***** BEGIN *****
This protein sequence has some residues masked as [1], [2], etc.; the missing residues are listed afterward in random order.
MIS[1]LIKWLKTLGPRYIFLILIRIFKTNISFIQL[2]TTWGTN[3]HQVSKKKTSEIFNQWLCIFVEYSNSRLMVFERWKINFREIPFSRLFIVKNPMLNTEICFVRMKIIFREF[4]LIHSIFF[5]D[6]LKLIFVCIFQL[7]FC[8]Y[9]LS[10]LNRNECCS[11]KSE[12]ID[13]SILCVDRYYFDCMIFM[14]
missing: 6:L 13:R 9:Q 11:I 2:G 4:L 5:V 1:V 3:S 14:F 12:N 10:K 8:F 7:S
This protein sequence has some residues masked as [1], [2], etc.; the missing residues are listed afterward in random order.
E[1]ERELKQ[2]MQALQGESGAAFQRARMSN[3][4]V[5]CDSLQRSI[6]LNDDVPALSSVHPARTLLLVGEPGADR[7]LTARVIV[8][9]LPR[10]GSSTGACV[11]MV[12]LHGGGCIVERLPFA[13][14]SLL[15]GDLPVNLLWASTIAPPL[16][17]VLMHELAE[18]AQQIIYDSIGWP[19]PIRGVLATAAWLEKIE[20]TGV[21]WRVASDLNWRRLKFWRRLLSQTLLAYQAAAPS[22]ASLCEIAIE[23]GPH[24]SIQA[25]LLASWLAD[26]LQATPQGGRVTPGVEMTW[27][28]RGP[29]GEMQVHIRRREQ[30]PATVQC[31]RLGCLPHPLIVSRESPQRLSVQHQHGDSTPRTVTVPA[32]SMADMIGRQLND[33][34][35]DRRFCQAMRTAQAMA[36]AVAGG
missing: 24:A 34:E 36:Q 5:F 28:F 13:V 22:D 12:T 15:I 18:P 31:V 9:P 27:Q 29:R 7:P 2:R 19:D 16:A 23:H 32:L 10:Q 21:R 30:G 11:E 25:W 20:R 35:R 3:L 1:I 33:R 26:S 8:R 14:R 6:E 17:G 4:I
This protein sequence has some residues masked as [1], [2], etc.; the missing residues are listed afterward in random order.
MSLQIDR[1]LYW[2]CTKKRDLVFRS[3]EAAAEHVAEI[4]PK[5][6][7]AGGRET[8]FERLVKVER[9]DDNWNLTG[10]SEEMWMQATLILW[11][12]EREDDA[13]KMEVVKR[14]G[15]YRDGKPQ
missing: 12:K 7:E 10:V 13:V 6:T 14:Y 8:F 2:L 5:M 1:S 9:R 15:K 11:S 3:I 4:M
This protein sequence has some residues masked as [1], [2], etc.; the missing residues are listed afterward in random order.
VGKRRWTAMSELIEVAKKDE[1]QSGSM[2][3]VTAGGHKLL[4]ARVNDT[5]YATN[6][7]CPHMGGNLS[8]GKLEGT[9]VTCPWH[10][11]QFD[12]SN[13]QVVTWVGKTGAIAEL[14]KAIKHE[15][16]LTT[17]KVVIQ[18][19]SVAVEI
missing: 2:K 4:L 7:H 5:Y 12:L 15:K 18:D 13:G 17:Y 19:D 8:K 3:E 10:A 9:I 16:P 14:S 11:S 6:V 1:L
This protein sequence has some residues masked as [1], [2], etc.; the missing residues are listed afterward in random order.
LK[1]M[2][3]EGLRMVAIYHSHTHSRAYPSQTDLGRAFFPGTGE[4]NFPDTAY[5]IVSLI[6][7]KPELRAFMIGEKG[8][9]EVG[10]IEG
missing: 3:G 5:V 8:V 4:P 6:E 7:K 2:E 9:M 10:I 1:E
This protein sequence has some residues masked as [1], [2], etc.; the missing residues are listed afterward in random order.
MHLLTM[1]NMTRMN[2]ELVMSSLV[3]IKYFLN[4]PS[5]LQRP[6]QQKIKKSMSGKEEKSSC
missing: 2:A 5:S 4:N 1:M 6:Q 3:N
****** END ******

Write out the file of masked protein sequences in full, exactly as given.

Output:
This protein sequence has some residues masked as [1], [2], etc.; the missing residues are listed afterward in random order.
MIS[1]LIKWLKTLGPRYIFLILIRIFKTNISFIQL[2]TTWGTN[3]HQVSKKKTSEIFNQWLCIFVEYSNSRLMVFERWKINFREIPFSRLFIVKNPMLNTEICFVRMKIIFREF[4]LIHSIFF[5]D[6]LKLIFVCIFQL[7]FC[8]Y[9]LS[10]LNRNECCS[11]KSE[12]ID[13]SILCVDRYYFDCMIFM[14]
missing: 6:L 13:R 9:Q 11:I 2:G 4:L 5:V 1:V 3:S 14:F 12:N 10:K 8:F 7:S
This protein sequence has some residues masked as [1], [2], etc.; the missing residues are listed afterward in random order.
E[1]ERELKQ[2]MQALQGESGAAFQRARMSN[3][4]V[5]CDSLQRSI[6]LNDDVPALSSVHPARTLLLVGEPGADR[7]LTARVIV[8][9]LPR[10]GSSTGACV[11]MV[12]LHGGGCIVERLPFA[13][14]SLL[15]GDLPVNLLWASTIAPPL[16][17]VLMHELAE[18]AQQIIYDSIGWP[19]PIRGVLATAAWLEKIE[20]TGV[21]WRVASDLNWRRLKFWRRLLSQTLLAYQAAAPS[22]ASLCEIAIE[23]GPH[24]SIQA[25]LLASWLAD[26]LQATPQGGRVTPGVEMTW[27][28]RGP[29]GEMQVHIRRREQ[30]PATVQC[31]RLGCLPHPLIVSRESPQRLSVQHQHGDSTPRTVTVPA[32]SMADMIGRQLND[33][34][35]DRRFCQAMRTAQAMA[36]AVAGG
missing: 24:A 34:E 36:Q 5:F 28:F 13:V 22:D 12:T 15:I 18:P 31:V 9:P 27:Q 29:R 7:P 2:R 19:D 16:A 23:H 32:L 10:Q 21:R 30:G 11:E 25:W 20:R 35:R 3:L 1:I 33:R 26:S 8:R 14:R 6:E 17:G 4:I
This protein sequence has some residues masked as [1], [2], etc.; the missing residues are listed afterward in random order.
MSLQIDR[1]LYW[2]CTKKRDLVFRS[3]EAAAEHVAEI[4]PK[5][6][7]AGGRET[8]FERLVKVER[9]DDNWNLTG[10]SEEMWMQATLILW[11][12]EREDDA[13]KMEVVKR[14]G[15]YRDGKPQ
missing: 12:K 7:E 10:V 13:V 6:T 14:Y 8:F 2:L 5:M 1:S 9:R 15:K 11:S 3:I 4:M
This protein sequence has some residues masked as [1], [2], etc.; the missing residues are listed afterward in random order.
VGKRRWTAMSELIEVAKKDE[1]QSGSM[2][3]VTAGGHKLL[4]ARVNDT[5]YATN[6][7]CPHMGGNLS[8]GKLEGT[9]VTCPWH[10][11]QFD[12]SN[13]QVVTWVGKTGAIAEL[14]KAIKHE[15][16]LTT[17]KVVIQ[18][19]SVAVEI
missing: 2:K 4:L 7:H 5:Y 12:L 15:K 18:D 13:G 17:Y 19:D 8:K 3:E 10:A 9:I 16:P 14:S 11:S 6:V 1:L
This protein sequence has some residues masked as [1], [2], etc.; the missing residues are listed afterward in random order.
LK[1]M[2][3]EGLRMVAIYHSHTHSRAYPSQTDLGRAFFPGTGE[4]NFPDTAY[5]IVSLI[6][7]KPELRAFMIGEKG[8][9]EVG[10]IEG
missing: 3:G 5:V 8:V 4:P 6:E 7:K 2:E 9:M 10:I 1:E
This protein sequence has some residues masked as [1], [2], etc.; the missing residues are listed afterward in random order.
MHLLTM[1]NMTRMN[2]ELVMSSLV[3]IKYFLN[4]PS[5]LQRP[6]QQKIKKSMSGKEEKSSC
missing: 2:A 5:S 4:N 1:M 6:Q 3:N